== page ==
Food provisioning

The problems plaguing food systems are well researched, yet how can we support transformation towards sustainable and just food systems? One thing is clear: the objective of future food systems can no longer be to simply maximize productivity. The main challenges ahead are not technical, they are social, cultural and political. Sociological skills are critical to addressing these challenges in meaningful ways. Our research at RSO directly contributes to food system transformations. Through teaching, research, active participation, and outreach, we connect knowledge with
practice. In this way, our work and knowledge are generated through the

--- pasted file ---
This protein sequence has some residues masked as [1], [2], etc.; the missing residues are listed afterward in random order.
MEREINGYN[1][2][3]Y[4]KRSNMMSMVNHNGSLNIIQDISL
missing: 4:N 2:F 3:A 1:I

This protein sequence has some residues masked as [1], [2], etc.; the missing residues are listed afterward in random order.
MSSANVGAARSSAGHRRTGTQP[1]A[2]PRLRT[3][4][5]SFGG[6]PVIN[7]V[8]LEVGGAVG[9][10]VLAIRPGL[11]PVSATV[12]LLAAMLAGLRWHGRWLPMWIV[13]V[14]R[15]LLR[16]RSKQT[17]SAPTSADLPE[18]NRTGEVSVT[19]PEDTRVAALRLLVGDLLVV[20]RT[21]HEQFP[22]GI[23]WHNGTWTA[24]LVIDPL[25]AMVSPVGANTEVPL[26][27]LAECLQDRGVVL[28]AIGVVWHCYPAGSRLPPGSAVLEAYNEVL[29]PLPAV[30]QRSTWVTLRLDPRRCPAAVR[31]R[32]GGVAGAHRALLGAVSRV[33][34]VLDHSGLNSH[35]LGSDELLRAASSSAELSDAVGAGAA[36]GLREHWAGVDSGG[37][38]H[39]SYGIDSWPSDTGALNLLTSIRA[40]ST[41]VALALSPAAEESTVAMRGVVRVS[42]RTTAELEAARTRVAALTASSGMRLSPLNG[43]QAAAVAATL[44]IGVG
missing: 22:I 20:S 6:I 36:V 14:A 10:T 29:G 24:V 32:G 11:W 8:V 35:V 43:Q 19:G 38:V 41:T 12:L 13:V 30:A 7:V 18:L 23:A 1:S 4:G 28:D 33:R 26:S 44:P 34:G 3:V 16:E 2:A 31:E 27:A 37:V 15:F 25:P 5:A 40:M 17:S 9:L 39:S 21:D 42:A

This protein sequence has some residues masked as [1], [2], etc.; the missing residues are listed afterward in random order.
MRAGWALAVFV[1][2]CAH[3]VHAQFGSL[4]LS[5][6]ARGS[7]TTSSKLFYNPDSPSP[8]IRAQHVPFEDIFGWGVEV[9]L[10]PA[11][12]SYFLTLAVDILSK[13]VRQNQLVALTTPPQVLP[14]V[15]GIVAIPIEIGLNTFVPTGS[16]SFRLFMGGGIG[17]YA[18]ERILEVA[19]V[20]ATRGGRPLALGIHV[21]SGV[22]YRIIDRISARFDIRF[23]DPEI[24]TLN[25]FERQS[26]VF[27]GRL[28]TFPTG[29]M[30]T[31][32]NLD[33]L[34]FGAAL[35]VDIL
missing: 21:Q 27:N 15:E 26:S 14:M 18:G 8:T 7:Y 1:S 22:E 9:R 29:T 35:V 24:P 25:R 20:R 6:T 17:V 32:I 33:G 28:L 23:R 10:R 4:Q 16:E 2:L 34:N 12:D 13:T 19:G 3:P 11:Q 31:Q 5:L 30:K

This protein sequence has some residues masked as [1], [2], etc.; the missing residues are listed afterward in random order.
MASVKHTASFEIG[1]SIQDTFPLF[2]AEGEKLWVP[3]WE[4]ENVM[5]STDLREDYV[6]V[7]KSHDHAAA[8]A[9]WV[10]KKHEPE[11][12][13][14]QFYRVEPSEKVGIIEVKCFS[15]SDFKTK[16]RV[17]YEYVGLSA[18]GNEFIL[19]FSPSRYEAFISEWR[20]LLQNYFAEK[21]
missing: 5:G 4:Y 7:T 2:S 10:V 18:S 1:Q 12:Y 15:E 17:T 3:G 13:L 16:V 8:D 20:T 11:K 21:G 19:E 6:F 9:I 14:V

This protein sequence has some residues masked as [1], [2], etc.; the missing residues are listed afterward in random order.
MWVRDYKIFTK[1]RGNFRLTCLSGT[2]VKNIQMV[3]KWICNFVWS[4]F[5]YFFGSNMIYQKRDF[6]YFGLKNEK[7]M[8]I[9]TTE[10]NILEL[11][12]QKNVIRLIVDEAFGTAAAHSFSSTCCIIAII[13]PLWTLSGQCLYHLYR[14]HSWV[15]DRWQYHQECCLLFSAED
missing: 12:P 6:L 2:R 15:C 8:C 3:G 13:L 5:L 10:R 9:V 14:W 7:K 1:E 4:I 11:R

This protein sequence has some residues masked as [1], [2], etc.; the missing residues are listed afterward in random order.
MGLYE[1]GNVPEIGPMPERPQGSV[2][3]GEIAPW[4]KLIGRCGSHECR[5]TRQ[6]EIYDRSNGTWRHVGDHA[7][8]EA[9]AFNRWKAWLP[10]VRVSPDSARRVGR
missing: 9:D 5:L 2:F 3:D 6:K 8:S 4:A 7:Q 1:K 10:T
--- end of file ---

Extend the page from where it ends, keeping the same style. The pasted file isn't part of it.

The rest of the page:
practice of thought and the action towards the goals of equitable, and just
futures. Building on a ‘hopeful’ critique on the modernization of agriculture, and globalization and industrialization of food systems, we study diverse forms of food provisioning. For example, building on a relational turn in rural sociology, we are interested in urban food provisioning or more in general the question of food provisioning in metropolitan regions. This includes exploring issues of equity, governance, oppression, resistance and hope.